The office of Canada’s minister in charge of procuring its stockpile of the coronavirus vaccine said they won’t yet be sharing the prices they’re paying per dose after reports that the European Union’s vaccine price list was inadvertently leaked Friday.
According to the office of Procurement Minister Anita Anand, the federal government is going to be “cautious” in disclosing contractual information due to the market for coronavirus vaccines remaining “highly competitive.”
The statement comes amid complaints of a breach of confidentiality from drugmakers developing the vaccine after Belgian secretary of state for budget Eva De Bleeker tweeted a list of the country’s number of vaccines and the price they were paying per dose.
The tweet was later deleted, though several parties, including the drug developers themselves, were able to catch wind of De Bleeker’s blunder.
According to the published price list, the Belgian government paid €12, or US$14.7 per dose to purchase just over five million shots of the Pfizer-BioNTech vaccine.
Prices subsequently ranged from the cheapest of €1.78 for AstraZeneca’s vaccine to Moderna’s which is the most expensive and priced at US$18.
When should world leaders get vaccinated?
According to Reuters and The Guardian, a Pfizer spokesperson told Belgian newspaper Le Soir that De Bleeker’s publication of the company’s vaccine price was a breach in confidentiality.
“These prices are covered by a confidentiality clause in the contract with the European Commission,” said Elisabeth Schraepen, a Pfizer spokesperson for the Benelux region of Belgium.
None of the drug companies listed in De Bleeker’s leak — AstraZeneca, Johnson & Johnson, Sanofi, GlaxoSmithKline, Pfizer, Curevac and Moderna — have responded to Global News’ request for comment.
The details of vaccine prices may allow countries that have not yet procured vaccines or are still negotiating with drugmakers to take a harder approach in securing their doses, however.
According to Anand’s office, there remains a “very competitive environment around the world, everywhere” for procuring the vaccine.
“Every country wants to have the same products, the same doses, and so we have to negotiate very hard for Canada to have more doses as soon as possible and that’s the job for me and my team every day,” read a statement from her office obtained by Global News Friday.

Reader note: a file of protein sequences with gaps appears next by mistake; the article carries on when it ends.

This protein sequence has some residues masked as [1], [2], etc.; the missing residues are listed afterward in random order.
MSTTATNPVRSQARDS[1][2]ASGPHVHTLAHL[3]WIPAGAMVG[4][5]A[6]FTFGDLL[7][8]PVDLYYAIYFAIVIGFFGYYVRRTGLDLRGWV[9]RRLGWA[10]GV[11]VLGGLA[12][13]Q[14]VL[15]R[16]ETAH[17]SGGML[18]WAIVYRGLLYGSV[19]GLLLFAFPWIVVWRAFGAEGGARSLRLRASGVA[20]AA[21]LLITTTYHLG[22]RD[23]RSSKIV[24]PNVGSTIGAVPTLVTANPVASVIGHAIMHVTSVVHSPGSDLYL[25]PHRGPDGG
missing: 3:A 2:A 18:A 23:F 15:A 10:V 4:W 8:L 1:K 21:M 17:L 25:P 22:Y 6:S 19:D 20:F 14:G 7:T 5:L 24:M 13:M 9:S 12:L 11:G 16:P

Though the federal government has not released any sort of individual pricing per dose for the vaccines it has secured to date, the country has already invested over $1 billion into procuring a supply of about 429 million doses spread across seven vaccine candidates.
The leak also comes on the heels of Canada receiving its first shipment of 30,000 doses of the Pfizer coronavirus vaccine earlier this week — which provincial health authorities have already begun to administer to priority groups across the country.
Earlier on Friday, Prime Minister Justin Trudeau also confirmed that Canada was set to receive 500,000 doses of the Pfizer vaccine by the end of January. In a separate press conference Friday, Anand also announced that four million doses of the same vaccine would arrive by the end of March — enough to vaccinate two million Canadians.
The first shipments of the Moderna vaccine are also expected to arrive by the end of December, though dependent on regulatory approval from Health Canada.
— With files from Reuters
© 2020 Global News, a division of Corus Entertainment Inc.
WestJet Boeing 737 MAX flight grounded at Calgary airport after ‘potential fault’ warning – Global News
According to WestJet, Flight WS658 had passengers on board and was getting ready to take off, when it was “returned to the gate after push back.”
“After a normal engine start, a standard function of the health monitoring system indicated a potential fault that needed to be verified and reset,” WestJet spokesperson Lauren Stewart said in an emailed statement.
“This process takes time and requires a subsequent engine run, which we do not perform with guests on board.”
1st Boeing 737 Max flight in Canada after grounding